On this page I've drawn some plans for making inexpensive bumblebee nest boxes. The plans and designs are very simple, and can easily be adapted to suit whatever materials you have (coffee cans with plastic tops are a very good alternative, as is an old teapot). The most important thing to remember is that a nest searching queen is looking for a safe, dry cavity that has enough nesting material. Her nest site of choice is an old mouse/vole nest, or a bird's nest. So this is what you are trying to replicate. Please refer to the nestbox page for information about where to site the box as this is very important. If your box is sited in or near a good source of nectar and pollen for the whole nesting season, and is dry and safe, then you have done all that can be done.
This is the simplest nest to make. I've drawn it on the same level as the soil, but it could be in the soil with just the entrance a little above soil level; partially in the soil, or even located higher up if a base is provided. So this design is suitable for all species of bumblebee.
The size of flowerpot used will determine the species that can use it. I would advise a 10 cm diameter as the smallest size. This will do for Bombus pratorum, B. hortorum and similar species. For Bombus terrestris I would recommend a 20cm diameter pot. The colour and material the pot is made of are not important, but probably a plastic pot is easier if you have to enlarge the entrance hole. The entrance hole can be from 1.5 - 2.5 cm in diameter, but if you are aiming for B. pratorum, I would go for a 1.5 cm entrance hole.
The big stone on the top is just to stop the cover blowing off or being knocked off. The little stones should be large enough to allow the bumblebee to crawl under with ease. The slate/shingle can be any waterproof material.
The crushed chicken wire is there to keep the nest dry and to allow any debris to fall out of the nest. You don't have to use chicken wire, any similar material will do. What you are trying to create is a pad to separate the nest from the soil to prevent wetness coming up and to ease any wetness going down.
The nesting material is very important. The very best is the entire contents of a mouse or vole nest complete with droppings, however this is not always readily to hand. Alternatives are upholsters padding or wadding - the stuffing from an old chair is ideal as long as the material is natural, synthetic stuff tends to get tangled in the legs of the adults. Dried moss that has been chopped into small pieces is also good as is finely chopped and dried grass. Kapok is also OK.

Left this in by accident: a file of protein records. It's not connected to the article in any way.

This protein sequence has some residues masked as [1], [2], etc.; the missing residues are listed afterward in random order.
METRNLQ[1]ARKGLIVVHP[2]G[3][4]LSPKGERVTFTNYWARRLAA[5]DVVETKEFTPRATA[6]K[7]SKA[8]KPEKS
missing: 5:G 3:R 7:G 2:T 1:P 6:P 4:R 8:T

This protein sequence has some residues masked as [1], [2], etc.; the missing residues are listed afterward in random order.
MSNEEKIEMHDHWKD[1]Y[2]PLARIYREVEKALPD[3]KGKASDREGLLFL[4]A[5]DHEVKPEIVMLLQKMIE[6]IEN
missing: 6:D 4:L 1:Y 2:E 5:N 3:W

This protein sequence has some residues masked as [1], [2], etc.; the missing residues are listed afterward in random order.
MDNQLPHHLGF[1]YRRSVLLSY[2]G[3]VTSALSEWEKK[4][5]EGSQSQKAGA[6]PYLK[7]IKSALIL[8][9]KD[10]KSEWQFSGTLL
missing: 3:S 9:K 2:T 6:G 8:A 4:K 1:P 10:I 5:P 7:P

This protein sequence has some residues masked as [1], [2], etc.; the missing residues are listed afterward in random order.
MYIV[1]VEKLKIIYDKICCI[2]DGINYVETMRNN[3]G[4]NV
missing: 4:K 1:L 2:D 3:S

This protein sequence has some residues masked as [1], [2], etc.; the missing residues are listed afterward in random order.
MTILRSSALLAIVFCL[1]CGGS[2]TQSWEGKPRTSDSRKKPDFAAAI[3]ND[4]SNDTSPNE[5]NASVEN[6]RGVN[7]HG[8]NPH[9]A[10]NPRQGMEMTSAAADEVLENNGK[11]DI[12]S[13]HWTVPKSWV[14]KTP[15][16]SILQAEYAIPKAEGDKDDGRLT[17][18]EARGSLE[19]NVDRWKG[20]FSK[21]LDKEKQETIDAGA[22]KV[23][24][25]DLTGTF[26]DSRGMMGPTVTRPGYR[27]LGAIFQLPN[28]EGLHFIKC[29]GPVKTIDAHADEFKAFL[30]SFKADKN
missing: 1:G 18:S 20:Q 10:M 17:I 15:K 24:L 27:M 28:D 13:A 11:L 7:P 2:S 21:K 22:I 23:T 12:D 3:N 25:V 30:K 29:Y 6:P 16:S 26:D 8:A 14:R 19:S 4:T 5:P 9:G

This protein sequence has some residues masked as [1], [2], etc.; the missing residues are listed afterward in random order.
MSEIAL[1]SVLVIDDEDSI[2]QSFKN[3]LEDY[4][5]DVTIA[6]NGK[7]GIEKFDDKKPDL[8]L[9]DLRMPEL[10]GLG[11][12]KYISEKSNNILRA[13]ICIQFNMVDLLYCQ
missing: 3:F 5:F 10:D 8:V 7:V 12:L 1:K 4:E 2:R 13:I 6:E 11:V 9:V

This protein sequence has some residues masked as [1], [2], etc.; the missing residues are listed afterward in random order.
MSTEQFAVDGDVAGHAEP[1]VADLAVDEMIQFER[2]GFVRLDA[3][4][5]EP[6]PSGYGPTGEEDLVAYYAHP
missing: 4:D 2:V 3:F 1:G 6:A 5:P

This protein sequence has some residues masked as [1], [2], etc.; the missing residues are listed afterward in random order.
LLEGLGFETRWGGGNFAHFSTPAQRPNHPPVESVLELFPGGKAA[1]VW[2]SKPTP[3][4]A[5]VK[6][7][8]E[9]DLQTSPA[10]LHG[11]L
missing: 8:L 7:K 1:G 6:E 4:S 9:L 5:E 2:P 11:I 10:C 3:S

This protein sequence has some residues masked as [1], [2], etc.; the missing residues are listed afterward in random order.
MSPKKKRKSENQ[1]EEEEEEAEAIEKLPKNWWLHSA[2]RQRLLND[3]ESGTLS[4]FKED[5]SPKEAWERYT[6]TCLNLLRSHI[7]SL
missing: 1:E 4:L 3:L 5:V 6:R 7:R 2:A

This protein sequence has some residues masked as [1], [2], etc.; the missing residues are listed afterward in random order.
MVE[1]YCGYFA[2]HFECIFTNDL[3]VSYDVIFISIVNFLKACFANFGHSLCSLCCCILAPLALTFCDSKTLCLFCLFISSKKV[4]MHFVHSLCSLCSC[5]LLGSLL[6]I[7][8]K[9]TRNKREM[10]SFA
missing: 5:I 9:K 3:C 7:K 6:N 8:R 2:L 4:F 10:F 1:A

The nesting material should be formed into a ball and it is a good idea to make a little depression in it with your thumb for the queen to settle into.
Many of the materials for this nestbox are the same as the one above. As with the one above this nest box could be located above, partially in or almost entirely in the ground. For the sizes of flowerpot, see the nest above. For this nest a plastic flowerpot is best as a hole has to be cut into the side.
The small stones between the slate and the gauze are there only to provide a space for ventilation, so can be smaller than those in the top nest. The gauze is there to prevent entry of any predators, and may not be necessary if your flowerpot has very small drainage holes.
For nest material and chicken wire, see the nest above.
The hosepipe should fit snugly into the flowerpot hole. The length of pipe used does not matter, but it should be 20 cm or more for for a small flowerpot. The hosepipe can be used to fool a below ground nesting queen into thinking the nest is underground when it is not.
Where the hosepipe comes to the surface clear away foliage and clip the grass short to make the entrance visible to nest searching queens. If you have access to mouse/vole droppings a few scattered in this area can also help attract queens.
The large stones or slabs of concrete are there to provide drainage, and can be of any number.
This is best made with plastic pots. If the nest is located fairly deep in the ground it is not necessary to fix the pots together as the soil will hold them in position, otherwise they have to be pinned, tied or somehow fixed together. I do not recommend using glue as the smell can repel queens.
For info. on the nesting material, chicken wire and gauze see the nests above.
The small pebbles are there to aid drainage.
The entrance to this box can be located nearer the bottom if you wish, and a hose pipe could even be attached if you want to locate the nest underground, or to simulate an underground nest.
This nest is best made of wood. The size depends on the species of bumblebee you have in your garden, and will range from a shoe box down to a kilo packet of sugar.
I have not drawn the lid. This should be of plexiglas or similar and in two parts so that the outer chamber can be cleaned. This can be covered with more wood, or heavy material to keep out the light.
For information on the nesting material, gauze and hole sizes see the nests above.
It is a good idea to line the outer chamber with corrugated cardboard as it will get messy, and this can be replaced.
The entrance can have a hosepipe attached to replicate underground conditions.
The feeding hole should be made the size of the pipette/syringe/dropper you are using to supply nectar substitute, and should lead to a container. This container should be small enough so that the bees cannot fall into it. Or you can use a larger container covered with a gauze wide enough to allow the bumblebee tongue to penetrate.
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